The JCP Brand Message is Missing Half The Point and Burning Time.
Everyone is watching the J.C.Penney rebranding effort. It’s easy, in a universe that demands instant gratification, to nay-say the prospect of success. Knowing that most executives, a lot of Boards and all Wall Street analysts have a strong aversion to watching sales and stock slide as these plans play out, it’s super-easy to predict Penney’s will abandon the strategy. How soon? Some bet as early as the ever-critical Christmas season.
Yet others remain confident in Penney’s. Morningstar recommends a buy and hold. Yikes.
JCP, as it wishes to be known, has made it pretty clear to their consumers they’re offering everyday values. Well and good, but it’s a difficult concept to sustain in a market trained to react to deep “discounts” supported by heavy event and brand advertising, such as Kohl’s.
Despite that, we think there’s an even more important element missing. What is the experience JCP selling at these great values? Is it the same old merchandise, just without coupons? Let’s put it another way. Suggest to a group of 13-year old girls that they go to Penney’s for back to school clothes. How about your college freshman – male or female? It’s no dice. As we tell the retailers we work for, customers want a relationship with the store, with the shopping experience itself and with the merchandise.
That’s where the new JCP is screwing up. They promise customers can “buy what you need” at great values, but customers need to get a taste of what the brand relationship is all about in the messaging. Target, Kohl’s and Macy’s do it and do it well. Even poor old Kmart developed a strong statement for their kid’s Back To School campaign this year.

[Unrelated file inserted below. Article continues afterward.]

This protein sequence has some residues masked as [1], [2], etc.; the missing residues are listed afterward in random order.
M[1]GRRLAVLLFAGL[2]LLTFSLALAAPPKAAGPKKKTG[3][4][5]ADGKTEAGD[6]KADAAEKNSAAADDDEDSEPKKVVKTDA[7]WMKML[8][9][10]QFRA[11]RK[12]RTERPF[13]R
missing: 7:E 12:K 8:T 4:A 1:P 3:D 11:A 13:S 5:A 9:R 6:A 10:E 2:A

Someone at the Huffington Post commented recently that JCP’s stores’ “frumpy customers want it to remain frumpy.” We guess JCP is aware that it's lacking style teeth. They recently added fashion celebrity Nina Garcia to the team. A knowledgeable regular on the hit TV show, Project Runway and fashion director at Marie Claire magazine, Garcia joined JCP as "resident style voice and fashion collection curator.” Unless she’s given a strong role there, we suspect it may be dollop of costly icing on a poorly baked cake.
Would we advise our clients to take a price strategy like JCP’s? Unlikely. Unless our client’s pockets are extremely deep, their ownership exceptionally patient (not a common characteristic) and their commitment iron-clad, we’d vote no to bucking the trend. Good or bad, the market still likes and responds to a sales event.
What’s more, spending a fortune launching a pricing strategy prior to getting its stores – or at least its merchandise mix, up to snuff – could be a disaster. Our clients are advised to have it all buttoned down and ready to go before the investment in communication begins.
Bottom line: altering attitude is a long, slow haul demanding huge investments, deep commitment and lots and lots of time.
So JCP can’t just talk about value. It needs to show its target market what it is all about. BTS is in full swing, the holidays are around the corner and nobody’s too sure of what’s going on. As nice as they are, sharp advertising, a new logo and a bunch of highly paid executives alone are not going to cut the mustard. We wish them luck.
What do you think? Are you on board with JCP’s new approach or would you have done something different?